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 In Shop Blog, Techniques, Tools

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During the Lie-Nielsen Hand Tool Event in our shop this spring, furniture maker Jeff Miller came over to my bench and started asking questions about the Wenzloff & Sons no-set backsaw I had hanging over my bench.

To demonstrate the saw’s superpowers, I cut a tenon with the saw. The amazing thing about the saw, based on the Disston No. 77, is that it leaves a perfect surface behind. And I mean a perfect surface. See my blog entry on the saw here.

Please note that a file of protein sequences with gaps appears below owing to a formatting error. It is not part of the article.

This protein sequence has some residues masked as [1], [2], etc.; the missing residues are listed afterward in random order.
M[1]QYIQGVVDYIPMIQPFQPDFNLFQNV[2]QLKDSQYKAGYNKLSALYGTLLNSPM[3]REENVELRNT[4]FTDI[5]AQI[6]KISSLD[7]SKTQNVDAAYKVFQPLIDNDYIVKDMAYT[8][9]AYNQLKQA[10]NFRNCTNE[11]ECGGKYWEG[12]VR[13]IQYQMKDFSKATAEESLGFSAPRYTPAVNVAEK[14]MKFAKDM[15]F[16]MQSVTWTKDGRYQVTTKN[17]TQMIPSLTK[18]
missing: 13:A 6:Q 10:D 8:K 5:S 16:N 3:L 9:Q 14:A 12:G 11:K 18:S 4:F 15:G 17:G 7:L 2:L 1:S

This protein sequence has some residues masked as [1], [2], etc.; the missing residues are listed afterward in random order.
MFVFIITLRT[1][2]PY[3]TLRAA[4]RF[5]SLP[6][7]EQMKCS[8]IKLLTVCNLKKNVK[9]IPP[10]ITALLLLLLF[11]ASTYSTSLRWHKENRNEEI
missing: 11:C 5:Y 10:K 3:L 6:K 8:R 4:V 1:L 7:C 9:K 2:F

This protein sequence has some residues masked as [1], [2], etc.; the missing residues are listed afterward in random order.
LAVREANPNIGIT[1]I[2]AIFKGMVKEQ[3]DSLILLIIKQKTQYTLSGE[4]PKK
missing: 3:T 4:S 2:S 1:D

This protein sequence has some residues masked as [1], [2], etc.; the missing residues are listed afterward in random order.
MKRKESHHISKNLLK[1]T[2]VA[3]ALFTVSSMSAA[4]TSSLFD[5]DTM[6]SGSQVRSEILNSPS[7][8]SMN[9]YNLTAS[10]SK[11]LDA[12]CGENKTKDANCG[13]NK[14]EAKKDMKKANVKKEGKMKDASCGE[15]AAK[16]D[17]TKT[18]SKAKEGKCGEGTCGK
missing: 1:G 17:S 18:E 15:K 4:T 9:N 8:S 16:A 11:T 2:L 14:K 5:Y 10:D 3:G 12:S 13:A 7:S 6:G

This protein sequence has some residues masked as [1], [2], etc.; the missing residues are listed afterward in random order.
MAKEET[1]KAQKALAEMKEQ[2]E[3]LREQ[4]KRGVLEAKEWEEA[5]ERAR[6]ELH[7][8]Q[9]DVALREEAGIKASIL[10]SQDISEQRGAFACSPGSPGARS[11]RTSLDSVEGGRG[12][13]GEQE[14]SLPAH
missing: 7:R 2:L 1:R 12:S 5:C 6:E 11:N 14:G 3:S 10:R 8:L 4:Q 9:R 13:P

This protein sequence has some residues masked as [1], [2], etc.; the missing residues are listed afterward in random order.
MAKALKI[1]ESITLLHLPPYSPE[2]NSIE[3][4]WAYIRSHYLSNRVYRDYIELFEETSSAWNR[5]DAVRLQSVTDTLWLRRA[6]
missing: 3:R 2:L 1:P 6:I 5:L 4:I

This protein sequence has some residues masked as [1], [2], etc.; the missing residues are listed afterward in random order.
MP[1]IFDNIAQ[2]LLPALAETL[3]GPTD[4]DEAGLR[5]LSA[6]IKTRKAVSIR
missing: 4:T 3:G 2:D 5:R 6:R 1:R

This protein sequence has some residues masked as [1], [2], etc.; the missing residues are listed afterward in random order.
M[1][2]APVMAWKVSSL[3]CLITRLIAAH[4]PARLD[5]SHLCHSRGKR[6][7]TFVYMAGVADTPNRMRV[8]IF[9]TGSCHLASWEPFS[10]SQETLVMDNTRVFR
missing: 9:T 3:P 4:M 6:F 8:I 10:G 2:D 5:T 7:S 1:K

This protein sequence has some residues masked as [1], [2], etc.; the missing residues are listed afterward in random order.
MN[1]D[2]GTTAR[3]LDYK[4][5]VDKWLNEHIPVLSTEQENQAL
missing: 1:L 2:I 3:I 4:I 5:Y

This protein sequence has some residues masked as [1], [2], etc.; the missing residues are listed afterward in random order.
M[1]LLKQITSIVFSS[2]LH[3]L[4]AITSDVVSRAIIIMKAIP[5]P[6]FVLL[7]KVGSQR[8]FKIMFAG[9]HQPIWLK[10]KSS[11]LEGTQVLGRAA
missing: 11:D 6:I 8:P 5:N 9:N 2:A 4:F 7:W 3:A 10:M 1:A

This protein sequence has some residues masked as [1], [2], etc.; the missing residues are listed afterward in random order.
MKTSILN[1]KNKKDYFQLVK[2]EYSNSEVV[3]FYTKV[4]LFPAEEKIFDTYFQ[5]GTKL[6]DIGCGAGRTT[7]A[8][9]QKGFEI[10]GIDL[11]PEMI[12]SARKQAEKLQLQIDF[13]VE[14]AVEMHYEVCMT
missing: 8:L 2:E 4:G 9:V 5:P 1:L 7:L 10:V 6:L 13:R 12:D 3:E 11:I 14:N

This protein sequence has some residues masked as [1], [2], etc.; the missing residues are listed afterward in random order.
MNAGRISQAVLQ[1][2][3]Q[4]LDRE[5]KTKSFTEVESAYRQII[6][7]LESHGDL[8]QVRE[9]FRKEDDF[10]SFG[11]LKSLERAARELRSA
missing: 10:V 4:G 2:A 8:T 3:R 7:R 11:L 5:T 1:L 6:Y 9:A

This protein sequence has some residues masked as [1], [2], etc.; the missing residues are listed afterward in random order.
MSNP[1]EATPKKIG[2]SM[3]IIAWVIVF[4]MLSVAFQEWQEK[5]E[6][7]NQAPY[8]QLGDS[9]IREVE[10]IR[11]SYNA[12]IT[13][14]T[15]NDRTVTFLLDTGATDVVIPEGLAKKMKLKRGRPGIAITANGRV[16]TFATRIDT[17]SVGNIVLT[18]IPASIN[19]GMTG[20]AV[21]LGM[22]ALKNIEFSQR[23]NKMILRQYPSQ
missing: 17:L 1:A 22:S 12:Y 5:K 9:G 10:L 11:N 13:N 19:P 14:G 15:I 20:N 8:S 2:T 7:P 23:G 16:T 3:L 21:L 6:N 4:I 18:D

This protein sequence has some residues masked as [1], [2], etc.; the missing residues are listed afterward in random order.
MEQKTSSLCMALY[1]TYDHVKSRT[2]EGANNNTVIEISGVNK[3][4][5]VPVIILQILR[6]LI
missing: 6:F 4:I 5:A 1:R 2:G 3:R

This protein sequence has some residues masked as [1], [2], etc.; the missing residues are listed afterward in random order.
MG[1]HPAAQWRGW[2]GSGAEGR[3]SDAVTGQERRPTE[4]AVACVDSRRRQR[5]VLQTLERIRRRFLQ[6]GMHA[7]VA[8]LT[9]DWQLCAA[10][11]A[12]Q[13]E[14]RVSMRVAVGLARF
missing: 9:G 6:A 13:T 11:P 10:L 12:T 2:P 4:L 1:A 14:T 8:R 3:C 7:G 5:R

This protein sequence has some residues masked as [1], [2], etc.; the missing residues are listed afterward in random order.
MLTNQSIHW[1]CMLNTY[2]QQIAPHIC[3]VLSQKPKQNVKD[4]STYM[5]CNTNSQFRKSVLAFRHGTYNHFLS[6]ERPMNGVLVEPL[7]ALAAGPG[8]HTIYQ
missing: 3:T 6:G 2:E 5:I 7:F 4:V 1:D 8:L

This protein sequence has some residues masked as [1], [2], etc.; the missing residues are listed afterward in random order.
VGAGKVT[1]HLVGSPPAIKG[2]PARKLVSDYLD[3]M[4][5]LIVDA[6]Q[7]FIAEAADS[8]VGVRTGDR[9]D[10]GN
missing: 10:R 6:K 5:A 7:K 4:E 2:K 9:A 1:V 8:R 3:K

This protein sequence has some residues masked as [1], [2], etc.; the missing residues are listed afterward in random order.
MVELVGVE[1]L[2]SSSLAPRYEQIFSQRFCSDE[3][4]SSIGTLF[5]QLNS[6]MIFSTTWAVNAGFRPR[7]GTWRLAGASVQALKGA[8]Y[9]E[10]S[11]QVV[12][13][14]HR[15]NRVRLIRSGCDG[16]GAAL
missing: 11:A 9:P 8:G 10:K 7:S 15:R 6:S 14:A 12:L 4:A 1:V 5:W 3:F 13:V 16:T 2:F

The tenon I cut for Jeff was OK – not my best effort. But it looked a lot cleaner than most hand-cut tenons. Jeff looked at the tenon for a moment then walked me over the bench where he was demonstrating.

Clamped in a vise was the simple sawing jig shown in the photo above. Using careful measurements and shims, Jeff had dialed in the jig to work with one particular saw. He clamped a piece of work into the jig and within a few minutes he had produced a tenon that rivaled a router-cut tenon.



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